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ENERAL GRANT, after his visit to the King of Siam, returned to Singapore, in the hopes of finding the “ Richmond.” We reached Singapore on

the evening of the 22d of April. A dispatch was awaiting us from Captain Benham, to the effect that he hoped to be in Singapore on the 28th. But General Grant had made his visit, and not wishing to trespass further on the hospitalities of Colonel Enson, the Acting Governor of the Straits Settlements, resolved to continue on, by a French steamer then in port, to Hong-Kong. So, early on the morning of the 23d of April, in a heavy, pouring rain, without having time to go ashore and pay our respects to our kind friends Colonel Enson and Secretary Smith, we pushed out to sea. Our vessel was the “ Irrawaddy,” commanded by Captain Gauvain, a good type of the

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263 French sailor and gentleman. After having been cramped up in coasting yachts, doomed to our own society, and yearning for ice, it was pleasant to be able to sweep along the broad decks of an ocean steamer, to be again a part of the world, to enter into the gossip of the ship, to unravel the mysteries of our fellow-passengers, to find out people, to discover that this was a bride and the other a duke, to meet the singing person, and the young lady with an album, and the young gentleman who had never been to sea before, and believes everything that is told him, and the idle, wicked young men who tell him everything—about whales obstructing the ship’s course, about tigers springing on the deck from the Saigon Hills, and the terrors of Asia. Mr. Borie's satisfaction became enthusiasm when he learned there was ice on board, and ice enough to make an iceberg. So we settled down into a condition of comfort, for the sea was smooth and we were rapidly leaving the tropics for the north, and through northern latitudes for home.

I take the occasion of this trip to recall again some memoranda of my conversations with General Grant. I trust the reader will pardon any intrusion in my narrative of mere matters of talk, because most of our talk was in the idle hours of sea-travel. I note especially one conversation on home politics, particularly on the point so much discussed at home, as to the honesty of men in our public life. “Men in public life,” said the General, “are like men in other spheres of life. It would be very hard for me to say that I knew six men in public position that I know to be dishonest of absolute moral certainty. Men will do things who are senators or members that reformers call corrupt. They will ask for patronage, and govern themselves in their dealings with the administration by their success in the matter of patronage. This is a custom, and if the reformer's theory is correct, it is corruption. And yet the men who were reformers, who turned their eyes at the sins of others, I generally found as anxious for patronage as others. Mr. Sumner, for instance, who is the idol of the reformers, was among the first senators to ask offices for his friends. He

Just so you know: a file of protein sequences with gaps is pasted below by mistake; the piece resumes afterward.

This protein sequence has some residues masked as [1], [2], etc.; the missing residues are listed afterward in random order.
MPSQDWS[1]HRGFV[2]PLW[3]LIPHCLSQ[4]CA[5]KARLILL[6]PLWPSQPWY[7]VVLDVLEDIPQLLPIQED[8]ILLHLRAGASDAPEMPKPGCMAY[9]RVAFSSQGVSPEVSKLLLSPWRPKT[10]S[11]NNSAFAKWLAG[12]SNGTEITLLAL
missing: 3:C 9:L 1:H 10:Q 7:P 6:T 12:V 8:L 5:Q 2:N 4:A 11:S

expected offices as a right. Of course he spoke as a senator. He had no consideration except as a senator.

If he had been a private man in Boston he would never have named a minister to London. As our public men go, as our forms of government go, Mr. Sumner and other senators were perfectly honest. There was no corruption in his asking me to appoint this man and the other. They regarded executive appointments for their friends as the rewards of public life. Mr. Edmunds asked me to keep Marsh in Italy. The whole Vermont delegation joined in the request.

Yet no senator was more independent than Edmunds, more ready to oppose the admin

istration if he disagreed with it —and so down the whole list. It was a rule. In a government where there are senators and members, where senators and members depend upon politics for success, there

will be applications for patronage.

You cannot call it corruption-it is a condition of our representative form of government-and yet if

you read the newspapers, and hear the stories of the reformers, you will be told that any asking for place is corruption. My experience of men makes me very charitable in my criticism of public officers. I think our government is honestly and economically managed, that our civil service is as good as any in the world that I have seen, and the men in office are men who, as a rule, do their best for the country and the government. There is no man in the country," continued the General, “so anxious for civil service reform as the President of the United States for the time being. He is the one per



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